When the NBA playoffs start next week, the Milwaukee Bucks know they will have home-court advantage throughout. Whether the Brooklyn Nets are joining Milwaukee in the postseason remains unknown.
While the Bucks can rest up and get ready to potentially make their first finals appearance since 1974, the Nets are in a wild scramble to get one of the last three seeds and make the playoffs for the first time since 2015.
Heading into Saturday's visit to Milwaukee, the Nets are jostling with the Detroit Pistons, Orlando Magic and Miami Heat for the sixth, seventh or eighth seed in the Eastern Conference.
The Nets (39-40) are 31-22 since losing 18 of their first 26 games this season but also are 3-7 in their last 10 games and 12-17 since a six-game winning streak Jan. 14-25.
Brooklyn's performance of late has left it in seventh place. The Nets are tied with Detroit, a half-game behind Orlando and one game up on Miami. Brooklyn owns head-to-head tiebreakers with Detroit and Orlando but not with Miami, which it hosts on Wednesday.
"In a lot of ways, we control our destiny," Brooklyn guard Spencer Dinwiddie recently told the media. "This isn't a situation where even if we win, we've still got to watch the scores and hope for this team or that team to lose. Our body of work has put (the Nets in a) position to where, if we win games, we'll be fine."
Besides the slow start being a reason why the Nets are dueling for the last few playoff spots, another is their showings against the Bucks. The Bucks have won all three meetings by double digits and have won 15 of the last 17.
The most recent meeting was Monday in Brooklyn when the Bucks led by 15 after the first quarter and posted a 131-121 win. Giannis Antetokounmpo scored 28 points Monday and is averaging 29.7 points, 12 rebounds and shooting 57.6 percent against the Nets this season.
"He's dominated the league this whole season," Nets guard D'Angelo Russell said. "It's a tough matchup. But we know what we gotta do. It's going to take five of us to stop him, it's not just individual."
Besides trying to stop Antetokounmpo and the rest of the Bucks, the Nets are hoping to turn in a better showing than Wednesday when they trailed most of the way in a 115-105 home loss to second-seeded Toronto.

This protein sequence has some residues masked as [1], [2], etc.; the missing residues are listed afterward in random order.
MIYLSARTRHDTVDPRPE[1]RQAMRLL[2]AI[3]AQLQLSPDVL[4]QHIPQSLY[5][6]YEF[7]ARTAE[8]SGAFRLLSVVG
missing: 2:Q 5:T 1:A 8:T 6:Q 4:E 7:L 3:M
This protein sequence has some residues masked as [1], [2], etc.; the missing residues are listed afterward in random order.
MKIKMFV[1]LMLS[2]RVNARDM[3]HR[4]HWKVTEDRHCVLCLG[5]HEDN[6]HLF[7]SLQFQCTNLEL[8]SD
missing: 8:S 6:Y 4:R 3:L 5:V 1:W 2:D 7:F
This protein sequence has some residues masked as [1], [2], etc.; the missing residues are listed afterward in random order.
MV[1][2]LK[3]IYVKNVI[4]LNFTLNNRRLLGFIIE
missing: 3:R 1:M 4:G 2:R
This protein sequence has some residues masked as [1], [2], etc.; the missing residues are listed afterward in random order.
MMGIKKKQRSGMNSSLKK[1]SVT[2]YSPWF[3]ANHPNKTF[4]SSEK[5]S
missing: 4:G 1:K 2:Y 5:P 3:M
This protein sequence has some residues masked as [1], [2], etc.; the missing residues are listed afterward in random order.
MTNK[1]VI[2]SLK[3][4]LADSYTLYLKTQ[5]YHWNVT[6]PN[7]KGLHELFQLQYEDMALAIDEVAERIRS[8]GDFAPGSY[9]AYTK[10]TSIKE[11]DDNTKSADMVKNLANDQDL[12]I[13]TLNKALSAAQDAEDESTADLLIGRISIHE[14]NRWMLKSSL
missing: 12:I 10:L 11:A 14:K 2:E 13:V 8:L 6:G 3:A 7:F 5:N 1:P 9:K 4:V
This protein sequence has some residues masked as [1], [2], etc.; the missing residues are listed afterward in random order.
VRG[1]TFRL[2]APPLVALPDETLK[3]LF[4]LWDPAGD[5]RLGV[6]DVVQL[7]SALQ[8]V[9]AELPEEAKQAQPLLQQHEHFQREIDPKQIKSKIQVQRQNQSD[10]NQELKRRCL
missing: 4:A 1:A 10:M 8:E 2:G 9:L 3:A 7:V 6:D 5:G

Milwaukee is 11-6 in its last 17 games since winning seven in a row Feb. 11-March 1. The Bucks clinched the top seed in the postseason for the first time since 1974 with a 128-122 win at Philadelphia on Thursday.
"I mean, it's very important," Milwaukee guard George Hill said. "As a ballclub, you want to have home-court advantage throughout the playoffs and things like that, but I think it's more important to keep a rhythm while getting healthy at the same time."
Antetokounmpo helped enhance his MVP chances with a dominant performance of 45 points, 13 rebounds and six assists on Thursday. He shot 13 of 22 from the floor, hit 16 free throws and also registered four of his five blocks on Joel Embiid.
"It's amazing, man," said Antetokounmpo, who won 15 games as a rookie in 2013-2014. "It's been six years since joining (the Bucks) and hopefully we keep getting better and we can reach our goals of winning a championship."
While Milwaukee coach Mike Budenholzer could rest players by limiting minutes, Antetokounmpo is expected to play as the Bucks attempt to improve the league's best home record to 33-6.
Also expected to play is Khris Middleton, former Nets center Brook Lopez and Eric Bledsoe.
Middleton scored 22 points Thursday and is averaging 20.5 points per game against the Nets this season. Lopez scored 24 points and hit seven 3-pointers in Milwaukee's 14-point win over Brooklyn on Dec. 29 while Bledsoe scored 29 points Monday before going scoreless and getting ejected on Thursday.
--Field Level Media
Nets look to solidify postseason berth in matchup vs. Bucks
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